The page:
“The Netherlands loses the battle against smoking by banning e-cigarette flavours”

World Vape Day on May 30: worldwide recognition for e-cigarette except in the Netherlands

By not adopting e-cigarettes as a less harmful alternative to smoking and sticking to less effective smoking cessation products, the Netherlands is losing the battle against smoking. This is the conclusion of e-cigarette industry chairman Emil ‘t Hart on World Vape Day, May 30. “In all Western countries the number of smokers is falling, but in the Netherlands it is rising. And countries using less harmful alternatives are seeing smoking rates fall even faster. Doesn’t that give you food for thought?”

The industry chairman finds it incomprehensible that little attention is being paid to e-cigarettes as a solution for smokers who cannot or do not want to quit. “In the Netherlands, we are doing much worse than other Western countries when it comes to reducing the number of smokers. This is partly due to the negative attitude of our government towards e-cigarettes. The government believes that e-cigarettes are a stepping stone to smoking, but several independent studies from different universities and real life experience have shown that to be a false assumption. The e-cigarette is gaining recognition around the world as being just about the most widely used and effective smoking cessation product. It is incomprehensible that the RIVM is in support of selling flavour accessories to make menthol cigarettes, for instance, and at the same time advises that practically no flavour ingredients are allowed in e-cigarettes. With such policies we lose the battle against smoking.’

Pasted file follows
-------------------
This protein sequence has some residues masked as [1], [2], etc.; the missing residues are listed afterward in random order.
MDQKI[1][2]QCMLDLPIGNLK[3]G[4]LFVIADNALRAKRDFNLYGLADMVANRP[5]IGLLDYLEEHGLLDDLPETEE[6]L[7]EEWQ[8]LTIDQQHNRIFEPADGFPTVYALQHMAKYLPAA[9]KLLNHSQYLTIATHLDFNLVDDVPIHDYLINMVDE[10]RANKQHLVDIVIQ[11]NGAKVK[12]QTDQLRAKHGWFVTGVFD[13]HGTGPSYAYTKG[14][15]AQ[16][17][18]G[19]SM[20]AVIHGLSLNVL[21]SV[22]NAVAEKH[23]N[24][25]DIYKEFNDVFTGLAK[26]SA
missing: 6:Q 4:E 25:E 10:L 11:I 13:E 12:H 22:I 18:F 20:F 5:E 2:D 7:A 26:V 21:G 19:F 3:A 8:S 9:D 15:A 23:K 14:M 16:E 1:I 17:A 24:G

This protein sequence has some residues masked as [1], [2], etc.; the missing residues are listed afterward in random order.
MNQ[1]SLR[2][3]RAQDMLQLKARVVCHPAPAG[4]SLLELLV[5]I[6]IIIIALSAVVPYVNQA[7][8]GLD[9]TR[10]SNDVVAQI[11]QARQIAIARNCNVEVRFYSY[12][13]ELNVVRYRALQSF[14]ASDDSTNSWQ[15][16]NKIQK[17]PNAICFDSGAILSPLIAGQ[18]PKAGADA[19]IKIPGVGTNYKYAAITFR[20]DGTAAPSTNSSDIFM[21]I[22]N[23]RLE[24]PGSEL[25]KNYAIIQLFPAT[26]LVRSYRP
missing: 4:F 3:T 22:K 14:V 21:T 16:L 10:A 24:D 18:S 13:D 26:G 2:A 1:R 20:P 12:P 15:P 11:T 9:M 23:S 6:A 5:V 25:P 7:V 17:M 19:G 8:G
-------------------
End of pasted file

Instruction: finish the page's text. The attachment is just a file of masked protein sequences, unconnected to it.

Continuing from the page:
May 30 – World Vape Day
On World Vape Day, consumer organisations, companies and scientists raise awareness of e-cigarettes as a less harmful alternative to smoking. More than a billion people worldwide still smoke and eight million people die prematurely from smoking-related diseases each year. There are several Western countries that have incorporated the e-cigarette into their anti-smoking policies. Well-known examples are the United Kingdom and New Zealand. Compared to the Netherlands, these countries have a much stricter and more effective tobacco control policy. In the UK, for example, 13.8 per cent of the population still smokes and in New Zealand the percentage is 11.6 per cent. In the Netherlands, 20.6 percent of the population still smoked in 2021, which is 0.4 percentage points more than in 2020 (source: Trimbos Institute).

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